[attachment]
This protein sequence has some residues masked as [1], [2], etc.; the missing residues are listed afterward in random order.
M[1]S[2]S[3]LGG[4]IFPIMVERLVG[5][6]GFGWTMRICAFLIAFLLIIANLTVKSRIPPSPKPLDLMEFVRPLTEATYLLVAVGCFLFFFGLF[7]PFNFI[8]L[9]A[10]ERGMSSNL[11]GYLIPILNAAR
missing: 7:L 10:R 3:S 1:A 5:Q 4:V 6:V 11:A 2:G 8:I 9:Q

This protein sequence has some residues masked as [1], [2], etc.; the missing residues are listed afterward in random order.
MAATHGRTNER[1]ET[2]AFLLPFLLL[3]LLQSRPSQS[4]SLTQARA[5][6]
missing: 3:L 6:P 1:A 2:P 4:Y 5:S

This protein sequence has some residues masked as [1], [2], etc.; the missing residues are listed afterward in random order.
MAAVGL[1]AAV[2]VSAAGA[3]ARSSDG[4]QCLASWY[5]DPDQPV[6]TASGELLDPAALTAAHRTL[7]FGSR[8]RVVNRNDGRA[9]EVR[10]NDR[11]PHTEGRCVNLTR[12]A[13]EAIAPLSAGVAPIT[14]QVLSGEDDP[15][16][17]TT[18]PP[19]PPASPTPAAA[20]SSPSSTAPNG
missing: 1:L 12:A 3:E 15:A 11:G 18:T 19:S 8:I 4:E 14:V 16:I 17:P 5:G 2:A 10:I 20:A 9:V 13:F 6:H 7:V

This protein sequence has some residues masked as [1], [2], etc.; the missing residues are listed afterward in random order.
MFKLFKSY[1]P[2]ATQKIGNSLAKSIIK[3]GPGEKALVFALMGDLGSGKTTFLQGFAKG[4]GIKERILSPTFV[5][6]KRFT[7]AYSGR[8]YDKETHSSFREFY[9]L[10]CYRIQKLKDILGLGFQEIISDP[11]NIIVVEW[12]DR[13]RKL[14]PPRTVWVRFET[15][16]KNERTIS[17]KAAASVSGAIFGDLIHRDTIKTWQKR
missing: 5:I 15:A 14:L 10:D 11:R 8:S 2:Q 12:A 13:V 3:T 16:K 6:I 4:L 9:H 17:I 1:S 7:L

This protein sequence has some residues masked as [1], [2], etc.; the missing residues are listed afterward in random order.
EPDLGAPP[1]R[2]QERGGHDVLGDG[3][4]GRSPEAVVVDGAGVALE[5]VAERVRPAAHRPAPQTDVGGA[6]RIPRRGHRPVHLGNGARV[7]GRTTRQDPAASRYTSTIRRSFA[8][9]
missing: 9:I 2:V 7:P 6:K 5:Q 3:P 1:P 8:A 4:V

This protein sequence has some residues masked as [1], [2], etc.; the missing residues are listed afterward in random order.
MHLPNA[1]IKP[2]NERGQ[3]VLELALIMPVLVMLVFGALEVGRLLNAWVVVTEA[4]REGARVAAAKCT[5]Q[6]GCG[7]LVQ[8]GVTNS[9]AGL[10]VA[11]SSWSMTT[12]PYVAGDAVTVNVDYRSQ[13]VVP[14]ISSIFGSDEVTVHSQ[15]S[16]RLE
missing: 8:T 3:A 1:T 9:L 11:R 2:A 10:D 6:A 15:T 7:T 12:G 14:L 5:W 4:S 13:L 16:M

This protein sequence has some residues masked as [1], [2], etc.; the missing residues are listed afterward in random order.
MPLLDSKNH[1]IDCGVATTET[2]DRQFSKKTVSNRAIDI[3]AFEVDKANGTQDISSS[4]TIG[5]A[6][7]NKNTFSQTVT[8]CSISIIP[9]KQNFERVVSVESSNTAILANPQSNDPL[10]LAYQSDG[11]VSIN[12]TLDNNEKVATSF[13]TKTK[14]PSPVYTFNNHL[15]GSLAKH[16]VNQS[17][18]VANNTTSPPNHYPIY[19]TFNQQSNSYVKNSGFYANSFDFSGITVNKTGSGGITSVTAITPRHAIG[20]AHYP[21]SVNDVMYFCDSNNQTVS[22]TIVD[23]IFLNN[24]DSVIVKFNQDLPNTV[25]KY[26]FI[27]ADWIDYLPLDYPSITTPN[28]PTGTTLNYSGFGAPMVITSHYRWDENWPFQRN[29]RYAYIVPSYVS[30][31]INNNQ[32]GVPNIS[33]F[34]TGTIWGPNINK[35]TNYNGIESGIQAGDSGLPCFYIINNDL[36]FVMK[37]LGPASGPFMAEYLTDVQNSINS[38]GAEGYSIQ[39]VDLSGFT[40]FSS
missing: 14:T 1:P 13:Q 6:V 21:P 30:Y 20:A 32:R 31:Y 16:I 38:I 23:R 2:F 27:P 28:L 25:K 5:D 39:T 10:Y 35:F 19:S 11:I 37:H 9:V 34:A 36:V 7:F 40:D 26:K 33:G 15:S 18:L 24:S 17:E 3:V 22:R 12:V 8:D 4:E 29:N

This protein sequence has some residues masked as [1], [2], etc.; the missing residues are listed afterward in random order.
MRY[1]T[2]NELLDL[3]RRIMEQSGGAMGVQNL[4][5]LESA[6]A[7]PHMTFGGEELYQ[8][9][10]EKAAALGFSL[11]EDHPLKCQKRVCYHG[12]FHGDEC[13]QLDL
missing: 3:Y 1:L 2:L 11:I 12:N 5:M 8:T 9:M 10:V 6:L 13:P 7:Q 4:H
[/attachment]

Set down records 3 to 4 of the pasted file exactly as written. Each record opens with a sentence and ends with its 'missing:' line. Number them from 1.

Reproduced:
This protein sequence has some residues masked as [1], [2], etc.; the missing residues are listed afterward in random order.
MAAVGL[1]AAV[2]VSAAGA[3]ARSSDG[4]QCLASWY[5]DPDQPV[6]TASGELLDPAALTAAHRTL[7]FGSR[8]RVVNRNDGRA[9]EVR[10]NDR[11]PHTEGRCVNLTR[12]A[13]EAIAPLSAGVAPIT[14]QVLSGEDDP[15][16][17]TT[18]PP[19]PPASPTPAAA[20]SSPSSTAPNG
missing: 1:L 12:A 3:E 15:A 11:G 18:T 19:S 8:I 4:E 14:V 16:I 17:P 5:G 2:A 10:I 20:A 9:V 13:F 6:H 7:V

This protein sequence has some residues masked as [1], [2], etc.; the missing residues are listed afterward in random order.
MFKLFKSY[1]P[2]ATQKIGNSLAKSIIK[3]GPGEKALVFALMGDLGSGKTTFLQGFAKG[4]GIKERILSPTFV[5][6]KRFT[7]AYSGR[8]YDKETHSSFREFY[9]L[10]CYRIQKLKDILGLGFQEIISDP[11]NIIVVEW[12]DR[13]RKL[14]PPRTVWVRFET[15][16]KNERTIS[17]KAAASVSGAIFGDLIHRDTIKTWQKR
missing: 5:I 15:A 14:L 10:D 11:R 8:S 2:Q 12:A 13:V 3:T 16:K 6:I 4:L 9:H 17:I 1:S 7:L